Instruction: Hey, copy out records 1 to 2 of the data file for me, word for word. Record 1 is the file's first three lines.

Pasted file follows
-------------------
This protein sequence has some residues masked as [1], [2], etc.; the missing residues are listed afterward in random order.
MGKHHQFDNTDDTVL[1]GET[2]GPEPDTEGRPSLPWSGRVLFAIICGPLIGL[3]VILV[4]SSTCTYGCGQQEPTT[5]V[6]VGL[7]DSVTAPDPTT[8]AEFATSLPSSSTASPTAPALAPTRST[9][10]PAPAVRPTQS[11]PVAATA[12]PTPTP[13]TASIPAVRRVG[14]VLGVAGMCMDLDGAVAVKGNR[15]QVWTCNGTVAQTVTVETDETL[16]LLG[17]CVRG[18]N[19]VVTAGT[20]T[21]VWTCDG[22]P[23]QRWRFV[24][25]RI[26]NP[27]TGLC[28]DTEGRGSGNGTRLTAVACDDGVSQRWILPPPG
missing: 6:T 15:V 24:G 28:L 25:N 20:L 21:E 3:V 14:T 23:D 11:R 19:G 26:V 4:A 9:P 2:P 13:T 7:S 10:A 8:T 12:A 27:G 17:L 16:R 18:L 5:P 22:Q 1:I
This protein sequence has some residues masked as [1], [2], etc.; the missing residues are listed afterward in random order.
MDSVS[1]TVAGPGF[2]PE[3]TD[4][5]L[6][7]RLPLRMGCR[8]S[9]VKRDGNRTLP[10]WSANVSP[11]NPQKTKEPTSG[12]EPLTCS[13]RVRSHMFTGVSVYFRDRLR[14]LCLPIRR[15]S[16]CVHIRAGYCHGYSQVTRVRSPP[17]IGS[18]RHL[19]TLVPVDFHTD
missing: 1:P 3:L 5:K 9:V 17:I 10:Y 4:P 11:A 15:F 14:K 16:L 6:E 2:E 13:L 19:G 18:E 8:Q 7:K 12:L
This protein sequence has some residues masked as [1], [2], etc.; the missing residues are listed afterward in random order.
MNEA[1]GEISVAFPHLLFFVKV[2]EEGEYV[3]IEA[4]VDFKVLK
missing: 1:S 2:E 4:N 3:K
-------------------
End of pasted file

This protein sequence has some residues masked as [1], [2], etc.; the missing residues are listed afterward in random order.
MGKHHQFDNTDDTVL[1]GET[2]GPEPDTEGRPSLPWSGRVLFAIICGPLIGL[3]VILV[4]SSTCTYGCGQQEPTT[5]V[6]VGL[7]DSVTAPDPTT[8]AEFATSLPSSSTASPTAPALAPTRST[9][10]PAPAVRPTQS[11]PVAATA[12]PTPTP[13]TASIPAVRRVG[14]VLGVAGMCMDLDGAVAVKGNR[15]QVWTCNGTVAQTVTVETDETL[16]LLG[17]CVRG[18]N[19]VVTAGT[20]T[21]VWTCDG[22]P[23]QRWRFV[24][25]RI[26]NP[27]TGLC[28]DTEGRGSGNGTRLTAVACDDGVSQRWILPPPG
missing: 6:T 15:V 24:G 28:L 25:N 20:L 21:E 3:V 14:T 23:D 11:R 19:G 26:V 4:A 9:P 2:P 13:T 7:S 10:A 8:T 12:A 27:G 17:L 16:R 18:L 5:P 22:Q 1:I
This protein sequence has some residues masked as [1], [2], etc.; the missing residues are listed afterward in random order.
MDSVS[1]TVAGPGF[2]PE[3]TD[4][5]L[6][7]RLPLRMGCR[8]S[9]VKRDGNRTLP[10]WSANVSP[11]NPQKTKEPTSG[12]EPLTCS[13]RVRSHMFTGVSVYFRDRLR[14]LCLPIRR[15]S[16]CVHIRAGYCHGYSQVTRVRSPP[17]IGS[18]RHL[19]TLVPVDFHTD
missing: 1:P 3:L 5:K 9:V 17:I 10:Y 4:P 11:A 15:F 14:K 16:L 6:E 2:E 13:L 19:G 18:E 8:Q 7:K 12:L